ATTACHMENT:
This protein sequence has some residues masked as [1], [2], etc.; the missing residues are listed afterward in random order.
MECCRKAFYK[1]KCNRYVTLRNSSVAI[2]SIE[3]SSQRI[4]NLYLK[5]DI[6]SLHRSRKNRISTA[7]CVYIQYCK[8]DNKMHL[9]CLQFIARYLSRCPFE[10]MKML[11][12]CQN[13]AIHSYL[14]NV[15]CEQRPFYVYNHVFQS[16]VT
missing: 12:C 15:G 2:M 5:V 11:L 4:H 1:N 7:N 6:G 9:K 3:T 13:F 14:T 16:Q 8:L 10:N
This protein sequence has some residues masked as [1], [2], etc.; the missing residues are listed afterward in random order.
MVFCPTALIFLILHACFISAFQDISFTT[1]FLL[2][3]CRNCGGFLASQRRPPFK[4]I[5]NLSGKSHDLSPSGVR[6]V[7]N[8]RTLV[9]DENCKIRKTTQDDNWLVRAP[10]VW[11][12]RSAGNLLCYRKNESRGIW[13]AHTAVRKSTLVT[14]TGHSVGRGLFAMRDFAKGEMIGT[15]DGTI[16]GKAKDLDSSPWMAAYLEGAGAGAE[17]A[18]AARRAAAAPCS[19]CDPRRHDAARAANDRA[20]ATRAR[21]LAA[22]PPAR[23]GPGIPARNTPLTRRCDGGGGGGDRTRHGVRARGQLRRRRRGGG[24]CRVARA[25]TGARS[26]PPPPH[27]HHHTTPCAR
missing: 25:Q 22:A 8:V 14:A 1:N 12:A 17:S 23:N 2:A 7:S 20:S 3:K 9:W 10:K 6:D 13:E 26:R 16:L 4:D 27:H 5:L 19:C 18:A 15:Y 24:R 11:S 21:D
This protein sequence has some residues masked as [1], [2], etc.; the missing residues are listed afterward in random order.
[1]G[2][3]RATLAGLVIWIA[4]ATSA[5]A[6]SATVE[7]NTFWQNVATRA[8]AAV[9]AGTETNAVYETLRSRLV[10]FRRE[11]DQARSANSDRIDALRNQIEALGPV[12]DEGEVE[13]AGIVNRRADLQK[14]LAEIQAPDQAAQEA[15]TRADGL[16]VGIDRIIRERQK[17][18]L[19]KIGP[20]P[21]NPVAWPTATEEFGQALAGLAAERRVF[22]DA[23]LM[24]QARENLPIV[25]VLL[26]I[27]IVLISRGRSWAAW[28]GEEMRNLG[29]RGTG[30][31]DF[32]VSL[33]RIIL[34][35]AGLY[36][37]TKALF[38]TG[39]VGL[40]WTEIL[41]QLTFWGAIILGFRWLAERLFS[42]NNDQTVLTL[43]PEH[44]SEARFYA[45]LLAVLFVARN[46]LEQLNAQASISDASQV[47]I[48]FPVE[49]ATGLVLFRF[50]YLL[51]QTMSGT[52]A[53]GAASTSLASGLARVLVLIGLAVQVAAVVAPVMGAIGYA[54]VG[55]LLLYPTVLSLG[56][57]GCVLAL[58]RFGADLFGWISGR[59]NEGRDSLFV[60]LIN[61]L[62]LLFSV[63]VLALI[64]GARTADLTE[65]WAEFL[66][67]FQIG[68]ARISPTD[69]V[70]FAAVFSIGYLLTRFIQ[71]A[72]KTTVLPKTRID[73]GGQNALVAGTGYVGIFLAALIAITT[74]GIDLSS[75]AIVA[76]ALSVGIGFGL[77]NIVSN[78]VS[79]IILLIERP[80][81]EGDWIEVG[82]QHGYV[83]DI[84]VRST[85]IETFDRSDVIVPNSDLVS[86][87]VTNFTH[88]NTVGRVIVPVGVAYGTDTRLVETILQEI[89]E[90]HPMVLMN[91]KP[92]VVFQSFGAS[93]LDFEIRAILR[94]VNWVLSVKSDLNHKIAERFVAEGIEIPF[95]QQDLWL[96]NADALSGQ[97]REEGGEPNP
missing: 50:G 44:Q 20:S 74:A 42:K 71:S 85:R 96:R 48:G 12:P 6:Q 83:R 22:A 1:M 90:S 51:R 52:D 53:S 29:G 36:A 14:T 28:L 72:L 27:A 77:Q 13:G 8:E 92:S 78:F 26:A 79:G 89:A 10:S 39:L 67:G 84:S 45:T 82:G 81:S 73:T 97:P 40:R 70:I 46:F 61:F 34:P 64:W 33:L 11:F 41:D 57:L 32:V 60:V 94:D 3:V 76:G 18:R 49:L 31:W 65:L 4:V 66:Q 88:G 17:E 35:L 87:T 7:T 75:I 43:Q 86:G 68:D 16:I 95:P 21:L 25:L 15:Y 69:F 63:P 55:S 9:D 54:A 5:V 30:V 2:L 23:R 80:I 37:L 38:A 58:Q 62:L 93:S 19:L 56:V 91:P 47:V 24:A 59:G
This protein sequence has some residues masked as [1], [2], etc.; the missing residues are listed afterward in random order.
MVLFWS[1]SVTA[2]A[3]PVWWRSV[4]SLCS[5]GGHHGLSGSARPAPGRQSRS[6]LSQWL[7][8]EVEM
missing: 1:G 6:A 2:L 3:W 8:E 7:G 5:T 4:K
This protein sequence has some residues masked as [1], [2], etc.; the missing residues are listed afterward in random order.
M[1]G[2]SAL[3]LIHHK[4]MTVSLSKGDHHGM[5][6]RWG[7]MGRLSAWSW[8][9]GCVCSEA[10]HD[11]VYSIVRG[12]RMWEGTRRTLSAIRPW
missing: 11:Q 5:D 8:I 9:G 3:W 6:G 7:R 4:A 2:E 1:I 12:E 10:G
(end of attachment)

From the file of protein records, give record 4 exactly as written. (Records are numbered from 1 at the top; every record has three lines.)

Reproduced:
This protein sequence has some residues masked as [1], [2], etc.; the missing residues are listed afterward in random order.
MVLFWS[1]SVTA[2]A[3]PVWWRSV[4]SLCS[5]GGHHGLSGSARPAPGRQSRS[6]LSQWL[7][8]EVEM
missing: 1:G 6:A 2:L 3:W 8:E 7:G 5:T 4:K